Thursday, 10 September 2015

Jeremy Corbyn and the NFL

Voting has now closed in the Labour leadership contest, and we will know the results on Saturday. This week also sees the start of a new season for American football, in the National Football League. I have realised that Corbyn's supporters remind me of British NFL fans.

The NFL has a devoted following in the UK. In 2007, the league played its first regular season match in London's Wembley Stadium. It has played there every year since, increasing the number of matches to two in 2013 and three in 2015. The NFL has no difficulty in selling out the 90,000 seats at Wembley.

I've been to one of these games, and they're great fun. The atmosphere is fantastic; it's not just supporters of the two teams who are playing, but fans of any other team who just want the chance to see a live match. It's ninety thousand cheerful and good-natured fans, united by their love of a game played with an egg-shaped ball by men in helmets, shoulder pads, and very tight trousers.

These are just the paying customers; many more are watching at home on television.

NFL at Wembley: Oakland v Miami, October 2014.

Here's the thing, though: No matter how great the passion and enthusiasm of the fans, the NFL is not poised to take over the UK. It is strictly a niche interest. Football, rugby, and cricket will enjoy much greater popularity for the foreseeable future.

I think you can see where I'm going with this. No matter how fervently Corbyn's supporters want him to win the next election, it doesn't mean he can or will. To the typical British voter, Corbyn may turn out to be as incomprehensible as an NFL match, and considerably more alarming.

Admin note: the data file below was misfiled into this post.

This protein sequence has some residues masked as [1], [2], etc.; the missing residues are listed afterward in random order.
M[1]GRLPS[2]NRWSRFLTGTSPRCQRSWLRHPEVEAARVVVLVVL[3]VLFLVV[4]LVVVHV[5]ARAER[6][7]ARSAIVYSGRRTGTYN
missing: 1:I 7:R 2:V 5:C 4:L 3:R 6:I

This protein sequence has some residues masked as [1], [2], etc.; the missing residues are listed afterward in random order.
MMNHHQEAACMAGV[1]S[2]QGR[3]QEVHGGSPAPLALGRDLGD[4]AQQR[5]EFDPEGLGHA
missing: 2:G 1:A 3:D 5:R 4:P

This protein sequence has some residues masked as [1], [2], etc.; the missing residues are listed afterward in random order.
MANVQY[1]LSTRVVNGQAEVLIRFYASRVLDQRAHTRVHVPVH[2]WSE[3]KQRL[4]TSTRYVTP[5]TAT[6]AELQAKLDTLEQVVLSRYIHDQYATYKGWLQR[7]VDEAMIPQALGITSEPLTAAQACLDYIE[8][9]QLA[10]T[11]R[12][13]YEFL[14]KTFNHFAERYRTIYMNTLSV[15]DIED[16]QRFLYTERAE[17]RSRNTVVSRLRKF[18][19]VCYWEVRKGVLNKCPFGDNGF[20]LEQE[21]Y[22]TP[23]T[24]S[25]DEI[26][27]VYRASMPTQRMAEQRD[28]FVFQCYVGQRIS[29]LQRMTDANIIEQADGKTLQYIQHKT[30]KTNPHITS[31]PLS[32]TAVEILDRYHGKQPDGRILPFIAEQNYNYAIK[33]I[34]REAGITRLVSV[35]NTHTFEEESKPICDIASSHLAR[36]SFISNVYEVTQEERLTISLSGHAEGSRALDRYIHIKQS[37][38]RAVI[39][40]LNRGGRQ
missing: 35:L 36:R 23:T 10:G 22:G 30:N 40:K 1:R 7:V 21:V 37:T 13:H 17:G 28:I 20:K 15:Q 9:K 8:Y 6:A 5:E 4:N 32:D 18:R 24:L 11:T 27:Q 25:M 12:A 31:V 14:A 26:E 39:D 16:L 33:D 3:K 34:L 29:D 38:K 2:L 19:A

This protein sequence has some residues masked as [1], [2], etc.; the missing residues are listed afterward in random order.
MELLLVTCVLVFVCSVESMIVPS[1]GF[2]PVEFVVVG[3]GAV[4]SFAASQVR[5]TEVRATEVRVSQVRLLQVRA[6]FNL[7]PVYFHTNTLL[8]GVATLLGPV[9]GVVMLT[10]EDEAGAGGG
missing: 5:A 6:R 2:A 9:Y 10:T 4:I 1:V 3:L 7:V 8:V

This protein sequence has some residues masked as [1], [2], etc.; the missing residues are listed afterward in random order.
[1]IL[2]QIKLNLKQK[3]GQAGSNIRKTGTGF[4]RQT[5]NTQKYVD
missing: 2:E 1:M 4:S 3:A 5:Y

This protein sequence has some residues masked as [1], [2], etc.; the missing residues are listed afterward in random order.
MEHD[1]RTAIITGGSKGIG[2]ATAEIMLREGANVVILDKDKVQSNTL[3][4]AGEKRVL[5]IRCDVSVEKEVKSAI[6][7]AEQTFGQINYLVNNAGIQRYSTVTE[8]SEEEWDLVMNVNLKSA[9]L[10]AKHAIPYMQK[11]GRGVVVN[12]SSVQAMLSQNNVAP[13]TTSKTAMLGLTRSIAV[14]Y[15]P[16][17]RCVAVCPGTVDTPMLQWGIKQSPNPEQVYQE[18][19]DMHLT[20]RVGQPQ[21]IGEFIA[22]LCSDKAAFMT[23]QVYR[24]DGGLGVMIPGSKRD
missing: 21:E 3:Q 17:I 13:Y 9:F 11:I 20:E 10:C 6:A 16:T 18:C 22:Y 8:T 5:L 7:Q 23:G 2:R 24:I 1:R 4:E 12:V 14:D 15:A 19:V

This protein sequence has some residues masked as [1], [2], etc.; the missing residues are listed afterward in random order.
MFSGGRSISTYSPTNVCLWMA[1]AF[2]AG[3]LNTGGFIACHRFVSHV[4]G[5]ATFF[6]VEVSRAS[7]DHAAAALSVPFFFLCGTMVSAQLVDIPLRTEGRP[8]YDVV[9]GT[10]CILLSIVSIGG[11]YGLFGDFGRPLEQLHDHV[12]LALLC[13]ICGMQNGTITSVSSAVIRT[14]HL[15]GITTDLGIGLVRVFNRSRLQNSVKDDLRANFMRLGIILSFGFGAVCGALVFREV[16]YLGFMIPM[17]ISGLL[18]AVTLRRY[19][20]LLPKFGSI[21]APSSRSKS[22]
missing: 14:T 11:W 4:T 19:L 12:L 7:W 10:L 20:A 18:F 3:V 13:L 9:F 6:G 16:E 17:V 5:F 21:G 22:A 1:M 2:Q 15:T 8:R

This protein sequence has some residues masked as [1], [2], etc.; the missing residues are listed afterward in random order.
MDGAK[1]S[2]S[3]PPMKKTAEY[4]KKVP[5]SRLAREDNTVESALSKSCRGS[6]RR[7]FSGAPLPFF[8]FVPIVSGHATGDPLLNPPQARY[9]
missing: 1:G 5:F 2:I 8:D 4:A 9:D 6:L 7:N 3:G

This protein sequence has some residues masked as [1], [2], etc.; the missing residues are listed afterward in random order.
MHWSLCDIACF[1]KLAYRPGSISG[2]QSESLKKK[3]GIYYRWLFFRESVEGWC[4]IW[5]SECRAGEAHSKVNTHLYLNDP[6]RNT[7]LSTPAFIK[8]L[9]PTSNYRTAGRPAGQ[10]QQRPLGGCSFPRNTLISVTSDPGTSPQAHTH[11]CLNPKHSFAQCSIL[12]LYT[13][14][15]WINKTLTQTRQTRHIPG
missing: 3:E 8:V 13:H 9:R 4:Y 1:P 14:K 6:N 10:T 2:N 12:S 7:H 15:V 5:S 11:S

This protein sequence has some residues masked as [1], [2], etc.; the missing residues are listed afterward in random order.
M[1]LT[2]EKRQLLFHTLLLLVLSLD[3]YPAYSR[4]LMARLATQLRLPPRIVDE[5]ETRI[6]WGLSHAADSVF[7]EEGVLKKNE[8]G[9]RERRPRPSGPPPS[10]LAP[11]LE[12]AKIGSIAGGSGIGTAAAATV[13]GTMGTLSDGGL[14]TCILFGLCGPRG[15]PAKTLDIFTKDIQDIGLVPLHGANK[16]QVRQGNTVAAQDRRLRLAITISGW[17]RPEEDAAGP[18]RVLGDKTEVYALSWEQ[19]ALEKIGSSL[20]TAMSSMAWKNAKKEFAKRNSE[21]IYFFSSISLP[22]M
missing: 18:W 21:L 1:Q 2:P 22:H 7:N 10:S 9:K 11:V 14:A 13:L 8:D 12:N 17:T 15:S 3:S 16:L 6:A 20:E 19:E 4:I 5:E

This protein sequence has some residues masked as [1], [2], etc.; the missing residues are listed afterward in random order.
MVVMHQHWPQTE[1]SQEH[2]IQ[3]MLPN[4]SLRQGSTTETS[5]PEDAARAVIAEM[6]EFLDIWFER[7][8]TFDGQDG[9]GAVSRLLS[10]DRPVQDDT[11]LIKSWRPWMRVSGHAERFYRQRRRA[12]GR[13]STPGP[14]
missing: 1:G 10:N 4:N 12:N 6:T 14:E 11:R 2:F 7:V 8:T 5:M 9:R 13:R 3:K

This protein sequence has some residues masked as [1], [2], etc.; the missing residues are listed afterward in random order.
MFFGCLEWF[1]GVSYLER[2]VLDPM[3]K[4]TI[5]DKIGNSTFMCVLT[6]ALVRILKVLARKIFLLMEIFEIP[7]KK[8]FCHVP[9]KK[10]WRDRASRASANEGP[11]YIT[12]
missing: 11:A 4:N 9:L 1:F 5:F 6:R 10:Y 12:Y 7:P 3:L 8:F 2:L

Relying on Corbyn to survive the inevitable monstering from the media and Conservative party; unite the parliamentary Labour party, whose views of him range from deep suspicion to open hostility; turn out a massive army of left-wing support, without simultaneously inspiring the not-so-left-wing to turn out and vote for other parties; and do it all with a reheated version of early 1980s leftism, seems wildly optimistic to say the least.

If Corbyn wins the leadership contest, we'll have the chance to find out. Either way, I'm looking forward to a great NFL season; the Green Bay Packers are looking good this year.

Edit: This is the 200th post on my blog since March 2014. Huzzah!

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